How Play Supports Pediatric Patients’ Mental and Behavioral Health

patient in children's hospital playing with sensory toyApril 22, 2024 | Children and youth are facing mental and behavioral health conditions at staggering rates1, and play is a powerful tool clinically proven to help manage and improve children’s mental and behavioral health. Studies2 have shown play therapy in a hospital setting reduces anxiety and negative emotions, as well as well as helps children express and communicate their feelings and emotions through toys.

In recognition of Mental Health Awareness Month in May, The Toy Foundation™ (TTF) facilitated an interview between VTech Electronics, a partner of TTF’s Children’s Hospital Play Grants program, and MemorialCare Miller Children’s & Women’s Hospital Long Beach (Miller Children's & Women’s Hospital), a 2024 play grants recipient, to discuss how play is a vital tool for medical teams to provide pediatric patients with developmentally-appropriate mental and behavioral health support while undergoing treatment.

“Play is the work of children,” said Rita Goshert, director of the Cherese Mari Laulhere Child Life Program at Miller Children’s & Women’s Hospital Long Beach. “We are seeing more and more children with behavioral health challenges and sensory issues in our emergency department. Starting our treatment by playing with developmentally appropriate toys gives us the clues we need to help us figure out the best course of treatment.”

Miller Children’s & Women’s Hospital is an acute care and free-standing licensed children’s hospital that prides itself on supporting all children and their whole family, whether they are in the emergency department (ED), inpatient, outpatient, or visiting a loved one at the connected adult hospital, MemorialCare Long Beach Medical Center. In the ED alone, an estimated 50,000 pediatric patients are treated annually. The child life and medical teams work together and use play to understand where the child is developmentally, reduce their fear and anxiety, and administer care.

“A 5-year-old girl came into our emergency room for finger sutures, and she was terrified,” recalled Frances Viste, certified child life specialist at Miller Children’s & Women’s Hospital Long Beach. “I used stickers, clay dough, and a stuffed animal to normalize the environment and build a rapport, and then when it was time for the scary part – removing the gauze from her fingers – we made it playful by having a rubber duck swim in a water basin before placing her hand in to successfully complete the procedure.”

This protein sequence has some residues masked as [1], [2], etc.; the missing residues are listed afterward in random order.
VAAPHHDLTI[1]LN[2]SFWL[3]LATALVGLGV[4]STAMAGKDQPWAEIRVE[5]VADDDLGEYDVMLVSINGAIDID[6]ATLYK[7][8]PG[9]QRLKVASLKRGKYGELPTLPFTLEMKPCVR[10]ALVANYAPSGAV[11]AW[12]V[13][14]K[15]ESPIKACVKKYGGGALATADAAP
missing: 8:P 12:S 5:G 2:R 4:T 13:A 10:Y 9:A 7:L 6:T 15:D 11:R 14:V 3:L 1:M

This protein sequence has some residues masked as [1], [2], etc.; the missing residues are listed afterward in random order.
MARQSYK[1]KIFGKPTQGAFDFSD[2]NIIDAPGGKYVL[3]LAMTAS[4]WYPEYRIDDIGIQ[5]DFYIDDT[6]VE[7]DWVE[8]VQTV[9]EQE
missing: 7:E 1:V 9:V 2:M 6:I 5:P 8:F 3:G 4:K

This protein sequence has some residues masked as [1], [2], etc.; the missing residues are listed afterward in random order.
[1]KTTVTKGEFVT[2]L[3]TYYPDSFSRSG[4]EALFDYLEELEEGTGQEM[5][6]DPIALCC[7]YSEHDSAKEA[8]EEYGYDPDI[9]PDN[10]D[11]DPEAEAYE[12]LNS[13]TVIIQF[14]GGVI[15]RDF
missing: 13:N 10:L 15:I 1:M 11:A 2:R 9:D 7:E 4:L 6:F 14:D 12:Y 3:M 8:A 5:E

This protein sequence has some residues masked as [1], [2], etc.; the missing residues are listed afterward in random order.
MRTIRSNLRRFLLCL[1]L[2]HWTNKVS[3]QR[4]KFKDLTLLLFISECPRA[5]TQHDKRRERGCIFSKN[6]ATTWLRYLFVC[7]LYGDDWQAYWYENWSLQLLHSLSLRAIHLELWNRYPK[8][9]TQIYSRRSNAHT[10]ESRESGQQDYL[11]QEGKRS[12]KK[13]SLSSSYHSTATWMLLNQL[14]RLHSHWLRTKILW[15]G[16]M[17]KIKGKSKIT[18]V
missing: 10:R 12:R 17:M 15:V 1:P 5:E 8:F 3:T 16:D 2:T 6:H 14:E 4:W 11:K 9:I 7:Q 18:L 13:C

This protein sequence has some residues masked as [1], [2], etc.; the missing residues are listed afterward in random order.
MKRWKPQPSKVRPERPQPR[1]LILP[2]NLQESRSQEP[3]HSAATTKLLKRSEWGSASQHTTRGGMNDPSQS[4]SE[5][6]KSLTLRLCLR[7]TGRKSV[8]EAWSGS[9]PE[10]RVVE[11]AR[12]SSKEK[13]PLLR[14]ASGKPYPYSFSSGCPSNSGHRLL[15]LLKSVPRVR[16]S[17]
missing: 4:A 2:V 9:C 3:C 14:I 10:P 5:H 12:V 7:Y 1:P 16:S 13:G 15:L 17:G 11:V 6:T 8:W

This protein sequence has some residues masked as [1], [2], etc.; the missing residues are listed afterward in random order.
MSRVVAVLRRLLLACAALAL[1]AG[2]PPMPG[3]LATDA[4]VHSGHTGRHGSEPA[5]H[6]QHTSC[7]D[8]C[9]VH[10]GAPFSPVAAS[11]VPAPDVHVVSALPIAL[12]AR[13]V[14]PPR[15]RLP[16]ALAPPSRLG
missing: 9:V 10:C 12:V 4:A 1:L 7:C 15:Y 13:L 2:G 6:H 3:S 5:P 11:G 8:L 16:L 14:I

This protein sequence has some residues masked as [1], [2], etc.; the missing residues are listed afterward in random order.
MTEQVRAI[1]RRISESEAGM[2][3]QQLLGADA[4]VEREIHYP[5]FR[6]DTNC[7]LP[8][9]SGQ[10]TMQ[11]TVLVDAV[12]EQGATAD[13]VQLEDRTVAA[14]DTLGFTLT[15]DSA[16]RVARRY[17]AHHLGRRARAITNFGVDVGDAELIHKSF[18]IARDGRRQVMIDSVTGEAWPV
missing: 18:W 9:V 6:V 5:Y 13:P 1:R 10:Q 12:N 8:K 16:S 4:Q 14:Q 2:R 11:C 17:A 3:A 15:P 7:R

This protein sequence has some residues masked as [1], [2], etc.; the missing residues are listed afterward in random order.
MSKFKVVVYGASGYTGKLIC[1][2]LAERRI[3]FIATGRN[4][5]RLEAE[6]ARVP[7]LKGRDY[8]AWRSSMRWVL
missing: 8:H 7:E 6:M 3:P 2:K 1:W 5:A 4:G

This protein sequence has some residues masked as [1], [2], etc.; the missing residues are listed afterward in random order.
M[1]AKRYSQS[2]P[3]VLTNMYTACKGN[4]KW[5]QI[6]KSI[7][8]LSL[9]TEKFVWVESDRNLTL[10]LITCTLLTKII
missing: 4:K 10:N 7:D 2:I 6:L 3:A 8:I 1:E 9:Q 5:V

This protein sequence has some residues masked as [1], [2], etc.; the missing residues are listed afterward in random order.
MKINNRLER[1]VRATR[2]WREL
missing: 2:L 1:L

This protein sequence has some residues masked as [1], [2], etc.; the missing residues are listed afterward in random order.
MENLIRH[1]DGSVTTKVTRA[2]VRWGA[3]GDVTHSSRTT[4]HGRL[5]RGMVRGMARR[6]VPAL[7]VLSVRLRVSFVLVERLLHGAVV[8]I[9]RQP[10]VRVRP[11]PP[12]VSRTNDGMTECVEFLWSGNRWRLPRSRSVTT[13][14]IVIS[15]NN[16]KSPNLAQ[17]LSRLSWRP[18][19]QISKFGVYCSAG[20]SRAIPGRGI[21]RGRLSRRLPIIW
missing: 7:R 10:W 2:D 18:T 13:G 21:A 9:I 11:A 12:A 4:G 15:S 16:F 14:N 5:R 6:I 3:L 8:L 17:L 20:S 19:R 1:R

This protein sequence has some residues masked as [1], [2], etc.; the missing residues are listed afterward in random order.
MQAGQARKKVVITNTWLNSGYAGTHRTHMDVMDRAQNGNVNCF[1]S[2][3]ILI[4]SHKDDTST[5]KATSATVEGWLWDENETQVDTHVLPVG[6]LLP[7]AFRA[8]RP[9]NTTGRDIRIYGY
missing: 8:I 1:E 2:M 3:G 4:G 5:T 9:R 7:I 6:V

Children who enter the ED with mental and behavioral health concerns or other neurological and developmental disorders might be there for days as the appropriate treatment is secured before discharge. Patients may be overstimulated by the high-level of noise and activity, have increased anxiety, and feel a loss of control, and access to therapeutic play is crucial. Miller Children’s & Women’s Hospital is using the grant received from TTF to implement a full sensory program to provide children with a much-needed distraction, create a calmer environment, and empower patients by allowing them to choose and engage with toys according to their preferences.

“It has been amazing to have fidget and sensory play items ready to use and meet our patients’ emotional and behavioral health needs,” Viste continued. “Additionally, these tools better equip our medical team and empower them as they administer care.”

Children’s hospitals are often reliant on external funding or donations to provide play to their pediatric patients and their families. TTF’s Children’s Hospital Play Grants program helps fill this need at hospitals that need it most, including Miller Children’s & Women’s Hospital, where 50 percent or more of patients rely on Medicaid.

Help bring play into children’s hospitals nationwide with a donation. Additionally, there are opportunities for small, medium, and large companies alike to get involved and deliver the powerful benefits of play to under-resourced children’s hospitals. To learn more, visit or contact TTF staff.

1American Psychological Association. (2023). Kids’ mental health is in crisis. Here’s what psychologists are doing to help.

2National Library of Medicine. (2020). Play Therapy as an Intervention in Hospitalized Children: A Systematic Review.